On Saturday, President Barron added an unexpected twist with the announcement that he would “conduct a thorough review of the Freeh Report and supporting materials produced during the course of the investigation.” Barron’s statement offered no timetable for the review, but noted that he “assured the board I would move with all deliberate speed.”
Barron’s scheduled address Friday focused on student engagement, a topic he addressed last week in an open forum with students at the Hintz Family Alumni Center. Barron highlighted the many reasons that more engaged students—those who study abroad, intern, take leadership roles, and have the opportunity for one-on-one engagement with faculty—have better GPAs and make stronger candidates for internships and jobs. His proposals for improving the environment for student engagement ranged from the creation of an engaged student medal to greater funding for international experiences. He noted, “Just going in and out of class is no way to go through this university.”
Executive VP and Provost Nicholas Jones address trends in faculty makeup, particularly the decades-long rise in non-tenure-track faculty. While acknowledging concerns about about the decline in tenure-track professors, Jones highlighted a number of non-track instructors whose work has been honored for teaching and research awards.
University scholarship was also highlighted Friday, with presentations from Schreyer Honors College Dean Chris Brady, Eberly College of Science Dean Daniel Larson (highlighting the Millennium Scholars Program) and Susan Welch, dean of the College of the Liberal Arts. Welch focused on the Paterno Fellows program, and her presentation included clips from a 2009 video of Joe and Sue Paterno ’62 explaining their inspiration for the program they endowed.
You can find information on additional items from Friday’s agenda here.
Ryan Jones, senior editor
Michael Berube handled the introduction, emphasizing his guest’s rare standing as a giant in both the fiction and non-fiction worlds—”not just an acclaimed and accomplished writer,” said Berube, the literature professor and director of Penn State’s Institute for the Arts and Humanities, “but also a brilliant contemporary critic.” He went on, and one got the impression Berube could’ve talked about Margaret Atwood all afternoon.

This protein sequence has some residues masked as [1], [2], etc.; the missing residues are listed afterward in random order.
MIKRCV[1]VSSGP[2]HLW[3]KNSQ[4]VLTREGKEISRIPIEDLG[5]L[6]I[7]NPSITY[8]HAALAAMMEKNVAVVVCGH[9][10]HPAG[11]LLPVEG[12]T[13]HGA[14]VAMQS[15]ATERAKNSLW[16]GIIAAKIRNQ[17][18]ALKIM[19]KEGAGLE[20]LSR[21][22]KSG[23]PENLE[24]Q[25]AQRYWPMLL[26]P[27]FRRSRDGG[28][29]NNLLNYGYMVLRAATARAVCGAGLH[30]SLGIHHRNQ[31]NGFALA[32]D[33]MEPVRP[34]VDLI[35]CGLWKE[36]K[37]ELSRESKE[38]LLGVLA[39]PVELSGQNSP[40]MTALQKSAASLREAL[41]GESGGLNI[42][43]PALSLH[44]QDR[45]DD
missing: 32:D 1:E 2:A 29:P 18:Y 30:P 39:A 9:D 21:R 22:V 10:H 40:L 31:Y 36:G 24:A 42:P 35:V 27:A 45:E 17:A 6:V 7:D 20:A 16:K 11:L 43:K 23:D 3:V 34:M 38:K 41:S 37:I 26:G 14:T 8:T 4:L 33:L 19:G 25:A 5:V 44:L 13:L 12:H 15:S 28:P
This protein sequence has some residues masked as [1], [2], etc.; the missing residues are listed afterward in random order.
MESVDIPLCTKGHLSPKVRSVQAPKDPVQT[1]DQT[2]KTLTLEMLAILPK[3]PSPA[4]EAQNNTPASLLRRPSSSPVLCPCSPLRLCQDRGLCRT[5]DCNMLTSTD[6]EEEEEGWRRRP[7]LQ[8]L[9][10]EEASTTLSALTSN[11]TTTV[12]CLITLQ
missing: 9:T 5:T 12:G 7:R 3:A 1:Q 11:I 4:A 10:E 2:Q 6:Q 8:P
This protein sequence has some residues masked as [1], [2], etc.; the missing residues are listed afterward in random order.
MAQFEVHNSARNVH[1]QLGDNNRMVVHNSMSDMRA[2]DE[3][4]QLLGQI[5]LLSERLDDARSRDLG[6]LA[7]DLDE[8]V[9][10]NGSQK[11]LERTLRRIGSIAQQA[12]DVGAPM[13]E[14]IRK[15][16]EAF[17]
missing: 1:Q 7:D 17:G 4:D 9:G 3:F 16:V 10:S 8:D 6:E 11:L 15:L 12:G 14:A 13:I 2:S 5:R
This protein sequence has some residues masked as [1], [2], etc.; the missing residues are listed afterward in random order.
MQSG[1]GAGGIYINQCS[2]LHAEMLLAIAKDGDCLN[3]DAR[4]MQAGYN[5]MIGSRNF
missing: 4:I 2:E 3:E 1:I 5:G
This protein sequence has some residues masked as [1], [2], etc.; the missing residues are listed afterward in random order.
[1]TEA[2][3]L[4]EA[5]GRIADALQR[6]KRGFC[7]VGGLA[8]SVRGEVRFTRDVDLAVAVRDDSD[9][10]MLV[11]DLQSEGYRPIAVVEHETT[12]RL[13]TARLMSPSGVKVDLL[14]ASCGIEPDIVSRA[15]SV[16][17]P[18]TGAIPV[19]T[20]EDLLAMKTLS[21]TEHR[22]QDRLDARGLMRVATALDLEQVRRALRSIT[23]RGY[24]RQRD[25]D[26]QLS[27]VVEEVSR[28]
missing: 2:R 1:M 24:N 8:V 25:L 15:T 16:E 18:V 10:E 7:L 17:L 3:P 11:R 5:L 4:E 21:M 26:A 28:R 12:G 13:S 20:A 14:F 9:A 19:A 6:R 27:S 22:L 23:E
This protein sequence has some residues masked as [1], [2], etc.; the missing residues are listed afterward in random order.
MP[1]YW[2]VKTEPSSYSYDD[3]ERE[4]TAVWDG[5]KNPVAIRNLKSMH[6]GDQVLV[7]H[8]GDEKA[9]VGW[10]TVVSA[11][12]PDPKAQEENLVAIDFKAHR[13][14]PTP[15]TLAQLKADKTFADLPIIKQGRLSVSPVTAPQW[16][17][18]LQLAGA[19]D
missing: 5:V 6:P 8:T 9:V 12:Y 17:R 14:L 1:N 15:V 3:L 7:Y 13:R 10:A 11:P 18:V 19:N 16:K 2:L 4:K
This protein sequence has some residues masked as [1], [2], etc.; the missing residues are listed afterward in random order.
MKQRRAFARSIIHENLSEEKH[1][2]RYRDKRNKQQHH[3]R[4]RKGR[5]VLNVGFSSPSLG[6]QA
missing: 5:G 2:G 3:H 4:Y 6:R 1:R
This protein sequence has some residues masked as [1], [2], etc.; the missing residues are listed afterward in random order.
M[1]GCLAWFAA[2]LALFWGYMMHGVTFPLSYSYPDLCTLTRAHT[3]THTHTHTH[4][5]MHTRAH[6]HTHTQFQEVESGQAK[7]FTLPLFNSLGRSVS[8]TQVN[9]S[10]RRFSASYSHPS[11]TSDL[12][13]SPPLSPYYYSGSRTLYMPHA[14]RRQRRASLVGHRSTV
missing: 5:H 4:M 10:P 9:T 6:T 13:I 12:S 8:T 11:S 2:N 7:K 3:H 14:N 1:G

Instead, he ceded the stage to one of his literary heroes, a woman whose career seems to justify such a gushing intro. Atwood was in town this week to accept the IAH’s 2014 Medal for Distinguished Achievement. (You can read more about the award, and find a list of past winners, here.) She’s best known as a Booker Prize-winning author, but is much more than “just” a giant of modern literature: poet, children’s book author, environmentalist and, as she showed Wednesday, a dryly hilarious speaker.
Her speech was titled “Genre and Gender,” and it covered the history, evolution, and often complicated intersection of the two in literature both classic and obscure. I think I wasn’t alone in not always following exactly where Atwood was going, but I laughed a lot, and thought about more than a few things I’d never considered—for example, the gender themes in The Wizard of Oz, where all the “whole,” powerful characters are female, and the men are cowardly, unfeeling, brainless, or frauds. Like so much of Atwood’s writing, it was sharp, often funny, and nearly always compelling.
Her newest book, the novel MaddAddam, is the third in a trilogy that she described as “a fictional saga set in the near future, on this planet, and within the realm of possibility.” (The trilogy is set for an HBO adaptation.) Like much of her fiction, it’s described as dystopian, a mix both gloomy and funny of science fiction and science that’s perhaps not so fictional after all. It’s here, in the overlap of observation and speculation, especially about the environment, that Atwood’s work holds so much power. As she said Wednesday, she’s fond of posing (and answering) the question: “Do you really want to go there? If not, change the road.”